Go to contents

A Turning Point?

Posted August. 23, 2010 08:18,   


President Lee Myung-bak passes the halfway point of his five-year term Wednesday. Now is the time for him to recall why the people elected him two years ago and make a new start. His most important task is to solidify the basis of the nation and economy. It goes without saying national security and economic growth are the two key responsibilities of a head of state. President Lee’s policies for the less affluent and to create a fair society will only make sense when backed by national security and economic growth.

President Lee showed strong leadership in putting the economy back on a solid growth track after the global recession in 2008. He helped Korea’s economic growth bounce back to exceed the world average after it dropped under the previous Roh Moo-hyun administration. Based on law and principles, he strictly responded to illegal strikes by unions at Ssangyong Motor and Korea Railroad. He also played a proactive diplomatic role and improved relations with Japan and made Seoul the host city of the Group of 20 summit.

The government’s opportunism and self-preservation attitude in handling resumption of U.S. beef imports in 2008, however, led to prolonged illegal acts and violence. As seen in the unauthorized trip to North Korea by the Rev. Han Sang-ryol, a standing adviser to the (South) Korea Alliance of Progressive Movements, certain leftist extremists in South Korea are still operating with near impunity. As a country confronting the hostile Kim Jong Il government, South Korea should never handle national security moderately under the guise of centrist pragmatism and social integration.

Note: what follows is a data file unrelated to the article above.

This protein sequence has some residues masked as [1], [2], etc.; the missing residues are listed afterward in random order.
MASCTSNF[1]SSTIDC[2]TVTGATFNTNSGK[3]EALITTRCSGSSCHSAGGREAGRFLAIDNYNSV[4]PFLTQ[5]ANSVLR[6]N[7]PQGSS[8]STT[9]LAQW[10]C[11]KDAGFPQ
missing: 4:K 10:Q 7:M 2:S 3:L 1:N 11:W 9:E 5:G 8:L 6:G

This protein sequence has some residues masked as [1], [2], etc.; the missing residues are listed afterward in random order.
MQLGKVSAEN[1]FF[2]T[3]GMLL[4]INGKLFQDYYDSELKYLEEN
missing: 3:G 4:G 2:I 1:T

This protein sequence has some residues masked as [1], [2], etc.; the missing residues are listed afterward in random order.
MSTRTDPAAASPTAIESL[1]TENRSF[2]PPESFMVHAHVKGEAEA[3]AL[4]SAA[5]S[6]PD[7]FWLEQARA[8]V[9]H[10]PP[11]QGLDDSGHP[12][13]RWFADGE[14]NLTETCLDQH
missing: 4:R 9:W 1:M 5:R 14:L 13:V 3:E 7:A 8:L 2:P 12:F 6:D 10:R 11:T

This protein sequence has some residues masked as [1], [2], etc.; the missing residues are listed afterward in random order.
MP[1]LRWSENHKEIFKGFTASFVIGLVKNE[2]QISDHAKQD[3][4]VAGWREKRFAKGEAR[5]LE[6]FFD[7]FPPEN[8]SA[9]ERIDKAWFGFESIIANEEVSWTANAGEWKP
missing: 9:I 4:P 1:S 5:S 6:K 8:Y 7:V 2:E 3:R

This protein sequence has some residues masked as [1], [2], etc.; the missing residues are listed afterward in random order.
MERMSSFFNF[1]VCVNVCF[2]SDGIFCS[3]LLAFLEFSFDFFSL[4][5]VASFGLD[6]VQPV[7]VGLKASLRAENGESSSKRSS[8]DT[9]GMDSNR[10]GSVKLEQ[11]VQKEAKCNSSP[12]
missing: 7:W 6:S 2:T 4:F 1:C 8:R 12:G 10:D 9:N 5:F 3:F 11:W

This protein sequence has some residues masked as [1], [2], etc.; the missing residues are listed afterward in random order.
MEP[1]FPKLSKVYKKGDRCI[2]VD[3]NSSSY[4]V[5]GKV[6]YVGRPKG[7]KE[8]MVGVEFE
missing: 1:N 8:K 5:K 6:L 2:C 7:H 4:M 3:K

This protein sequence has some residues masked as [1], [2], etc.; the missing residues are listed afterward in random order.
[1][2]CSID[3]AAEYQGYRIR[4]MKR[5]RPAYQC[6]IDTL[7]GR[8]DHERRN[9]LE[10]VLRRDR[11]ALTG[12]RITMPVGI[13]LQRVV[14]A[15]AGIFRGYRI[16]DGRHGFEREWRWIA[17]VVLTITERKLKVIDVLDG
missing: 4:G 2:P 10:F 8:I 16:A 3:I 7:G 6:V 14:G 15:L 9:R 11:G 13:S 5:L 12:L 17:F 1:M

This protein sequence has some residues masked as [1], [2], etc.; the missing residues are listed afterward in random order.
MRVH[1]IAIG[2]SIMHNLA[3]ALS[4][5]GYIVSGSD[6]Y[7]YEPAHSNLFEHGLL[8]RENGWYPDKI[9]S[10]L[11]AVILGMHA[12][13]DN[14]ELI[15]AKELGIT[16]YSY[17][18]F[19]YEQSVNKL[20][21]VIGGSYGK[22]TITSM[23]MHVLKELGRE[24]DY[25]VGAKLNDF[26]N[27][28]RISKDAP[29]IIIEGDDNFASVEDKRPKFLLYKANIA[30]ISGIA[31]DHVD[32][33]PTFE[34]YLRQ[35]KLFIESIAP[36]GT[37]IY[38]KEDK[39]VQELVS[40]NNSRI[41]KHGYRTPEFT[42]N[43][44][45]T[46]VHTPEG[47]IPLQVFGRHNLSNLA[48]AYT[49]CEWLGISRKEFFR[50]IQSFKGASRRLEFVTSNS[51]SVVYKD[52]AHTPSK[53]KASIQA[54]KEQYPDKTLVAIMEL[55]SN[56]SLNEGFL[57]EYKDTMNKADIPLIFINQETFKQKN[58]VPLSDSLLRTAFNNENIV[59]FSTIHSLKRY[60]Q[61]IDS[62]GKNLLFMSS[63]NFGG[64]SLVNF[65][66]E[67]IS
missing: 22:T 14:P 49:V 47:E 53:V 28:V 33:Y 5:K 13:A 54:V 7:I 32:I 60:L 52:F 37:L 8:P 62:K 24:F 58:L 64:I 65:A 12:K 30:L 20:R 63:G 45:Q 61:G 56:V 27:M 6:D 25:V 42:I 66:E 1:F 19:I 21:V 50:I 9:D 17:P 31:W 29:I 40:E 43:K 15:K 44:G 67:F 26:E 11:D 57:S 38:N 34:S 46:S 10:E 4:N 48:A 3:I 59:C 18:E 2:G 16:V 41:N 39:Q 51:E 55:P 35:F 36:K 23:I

The North’s nuclear weapon development and its sinking of the South Korean naval vessel Cheonan show how important security on the Korean Peninsula is. President Lee should carry out what he promised to the public in his May 24 speech to prevent Kim from committing a provocation.

Another task is to deregulation. One of the most crucial tasks is to revive the middle class, which has steadily declined over the past 10 years, and to increase jobs. Yet the president should be careful to prevent policy support for the less affluent from leading to reckless populism. Still another task is to build an economic safety net such as improving fiscal soundness and increasing foreign exchange reserves.

President Lee should avoid authoritarian corruption and nomination of government officials he favors who could accelerate the lame duck phenomenon. Nomination rights should be handed over to the prime minister. President Lee should not forget his original resolution since the success and failure of his government directly affects the nation’s future.